How do I change the size of the display window?

I have been doing some experiments to avoid the visual glitches without success. The problem appears that the window size is altered before Java events are generated so we are always correcting the window size.

There may be a way to do it in pure Java by overriding the JFrame class but this will not work in Processing because it takes charge of creating the JFrame so we couldn’t use a child class.

@noel I have no idea why it was not included in the web reference, you will have to ask Reas, but generally you don’t get detailed explanations when an issue is rejected and closed.

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I took a whack at it myself, and yeah…this is pretty hard to do. I took the code you gave me, and added a modification that makes it so the window is resized, not only when the mouse enters or exits the window, but also if it’s been at least a certain amount of frames since the user attempted to change the window size. The problem with this modification is, after the time activated resizing, if the mouse button is still being held down, the user can still resize the window, which would result in an instantaneous change in window size.

I think if someone really, really, really wanted to, they could possibly fix the glitches with the java robots, but at that point it’s just overkill.

I have been doing some further research and this is what I believe to be happening.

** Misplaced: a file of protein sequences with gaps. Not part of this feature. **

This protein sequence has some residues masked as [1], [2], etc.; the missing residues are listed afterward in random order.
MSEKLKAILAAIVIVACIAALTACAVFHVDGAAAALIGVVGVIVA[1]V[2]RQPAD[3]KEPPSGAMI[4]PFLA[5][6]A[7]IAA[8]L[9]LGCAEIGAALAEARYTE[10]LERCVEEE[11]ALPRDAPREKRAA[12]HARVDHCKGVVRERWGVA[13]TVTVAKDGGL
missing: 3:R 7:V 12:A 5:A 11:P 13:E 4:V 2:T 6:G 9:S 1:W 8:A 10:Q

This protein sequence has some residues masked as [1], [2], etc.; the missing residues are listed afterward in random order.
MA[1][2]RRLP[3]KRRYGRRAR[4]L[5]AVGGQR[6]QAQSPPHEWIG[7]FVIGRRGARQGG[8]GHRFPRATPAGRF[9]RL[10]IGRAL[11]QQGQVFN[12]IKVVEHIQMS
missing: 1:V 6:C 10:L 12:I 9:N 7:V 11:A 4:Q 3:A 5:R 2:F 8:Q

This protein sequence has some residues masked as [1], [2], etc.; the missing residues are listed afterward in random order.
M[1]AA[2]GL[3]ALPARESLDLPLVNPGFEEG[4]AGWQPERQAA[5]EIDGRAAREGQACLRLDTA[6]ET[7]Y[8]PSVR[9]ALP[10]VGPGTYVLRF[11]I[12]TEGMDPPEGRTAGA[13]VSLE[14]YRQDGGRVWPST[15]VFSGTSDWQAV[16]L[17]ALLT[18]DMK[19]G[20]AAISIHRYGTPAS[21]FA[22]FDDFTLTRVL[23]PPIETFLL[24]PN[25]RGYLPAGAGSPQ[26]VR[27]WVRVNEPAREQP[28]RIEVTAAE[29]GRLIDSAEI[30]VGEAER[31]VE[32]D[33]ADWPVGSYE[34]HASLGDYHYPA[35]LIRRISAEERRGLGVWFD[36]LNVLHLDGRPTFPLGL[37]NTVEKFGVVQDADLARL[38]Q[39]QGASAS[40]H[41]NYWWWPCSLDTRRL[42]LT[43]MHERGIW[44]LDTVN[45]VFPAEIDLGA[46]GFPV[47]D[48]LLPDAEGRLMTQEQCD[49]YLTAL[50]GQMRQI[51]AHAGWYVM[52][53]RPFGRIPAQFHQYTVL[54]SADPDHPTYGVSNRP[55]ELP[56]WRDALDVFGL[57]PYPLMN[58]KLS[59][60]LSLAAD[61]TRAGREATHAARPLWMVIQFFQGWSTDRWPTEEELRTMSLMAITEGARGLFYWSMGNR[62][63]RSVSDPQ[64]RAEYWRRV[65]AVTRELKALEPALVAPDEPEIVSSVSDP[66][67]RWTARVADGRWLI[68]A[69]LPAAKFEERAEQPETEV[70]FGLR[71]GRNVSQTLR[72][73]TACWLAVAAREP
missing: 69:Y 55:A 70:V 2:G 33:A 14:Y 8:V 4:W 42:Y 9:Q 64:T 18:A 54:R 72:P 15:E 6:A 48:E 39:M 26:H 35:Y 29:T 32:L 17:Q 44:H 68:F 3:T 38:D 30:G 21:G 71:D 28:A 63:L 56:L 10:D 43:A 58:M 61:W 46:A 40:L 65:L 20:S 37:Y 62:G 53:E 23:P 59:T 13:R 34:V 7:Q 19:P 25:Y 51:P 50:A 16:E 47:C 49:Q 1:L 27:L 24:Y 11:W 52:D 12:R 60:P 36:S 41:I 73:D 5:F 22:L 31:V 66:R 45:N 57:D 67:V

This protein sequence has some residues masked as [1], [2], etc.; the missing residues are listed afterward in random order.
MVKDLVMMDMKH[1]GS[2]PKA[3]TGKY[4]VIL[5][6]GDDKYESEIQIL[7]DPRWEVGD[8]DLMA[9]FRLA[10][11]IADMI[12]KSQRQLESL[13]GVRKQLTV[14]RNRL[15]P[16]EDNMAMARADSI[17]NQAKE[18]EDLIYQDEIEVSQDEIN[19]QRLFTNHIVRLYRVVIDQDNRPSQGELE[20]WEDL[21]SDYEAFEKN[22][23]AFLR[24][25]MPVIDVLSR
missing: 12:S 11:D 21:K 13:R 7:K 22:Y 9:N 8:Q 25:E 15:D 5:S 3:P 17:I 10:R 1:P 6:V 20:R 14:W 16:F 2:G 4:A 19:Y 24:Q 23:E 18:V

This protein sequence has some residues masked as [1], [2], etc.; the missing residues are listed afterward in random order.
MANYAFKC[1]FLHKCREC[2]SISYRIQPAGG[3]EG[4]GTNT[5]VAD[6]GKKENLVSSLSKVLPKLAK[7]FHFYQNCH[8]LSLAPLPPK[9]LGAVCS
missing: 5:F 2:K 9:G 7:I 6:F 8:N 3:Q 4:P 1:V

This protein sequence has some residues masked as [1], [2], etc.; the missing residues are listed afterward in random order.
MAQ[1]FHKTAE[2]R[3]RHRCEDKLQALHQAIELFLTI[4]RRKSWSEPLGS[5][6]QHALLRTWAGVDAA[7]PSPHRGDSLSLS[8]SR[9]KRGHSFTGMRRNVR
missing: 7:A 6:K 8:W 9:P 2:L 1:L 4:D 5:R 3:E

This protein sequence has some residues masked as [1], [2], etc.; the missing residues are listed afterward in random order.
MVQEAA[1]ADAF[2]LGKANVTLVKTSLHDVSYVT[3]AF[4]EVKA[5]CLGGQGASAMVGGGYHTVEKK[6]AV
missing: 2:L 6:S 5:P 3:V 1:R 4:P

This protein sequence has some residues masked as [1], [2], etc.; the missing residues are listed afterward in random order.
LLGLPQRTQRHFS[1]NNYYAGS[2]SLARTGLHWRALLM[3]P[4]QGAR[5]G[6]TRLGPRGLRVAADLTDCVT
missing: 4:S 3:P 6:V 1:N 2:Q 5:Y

When the user resizes a window with the mouse.

  1. The OS detects the mouse event
  2. The OS processes the mouse event to
    – activate / deactivate applications
    – mimimise / maximise / resize any windows affected
  3. The OS passes the mouse event onto the active application for further action which depends on application

If this is true then window is resized before processing is informed that the size has changed so the visual glitches are inevitable unless the mouse event can be caught at the OS level.

Of course this could be complete rubbish :wink:

Well, in that case, I suppose I’ll just have to make a fork on your code, where the dimensions update every time you leave and exit the canvas, and that should probably be the best we can do. I’ve already implemented the “maintain aspect ratio” part. Now I just have to make it so the position updates properly as well, and add in a special case involving the minimum and maximum window size. I’ll be sure to post the code when I’m done! Thanks so much for the help so far!

P.S. is there any possibility that I could detect the position of the mouse outside the canvas if I were to make another canvas (a class derived from PApplet), made it the size of the screen, setVisible(false), and record its mouseX, mouseY, and mousePressed values? Or are those values only recorded when the window is selected?

You can invoke method PSurface::getNative() in order to access its underlying window object:

The class CanvasResizeWatcher does that in its constructor:

  public CanvasResizeWatcher(final PApplet pa, boolean now) {
    window = ( p = pa ).getSurface().getNative();
    pg = pa.getGraphics();
    immediate = now;
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Two things. First of all, @GoToLoop, where can I download the “gotoloop.listener.CanvasResizeWatcher” library? I see the GitHub page for it all, but I don’t know how to download that as a library. I’m very curious to see what it does, and how it could help me with this predicament.

Second of all, I finished that fork I promised. The code is attached below. Whenever your mouse goes into/out of the canvas, the size is updated so that aspect ratio is preserved.

//Credit goes to Processing forum user Quark for the original code this was based off.

float ratio=4.0/3; //record the height over width ratio

int widthLast=300, heightLast=400; //these record the dimensions every time the mouse enters/exits the canvas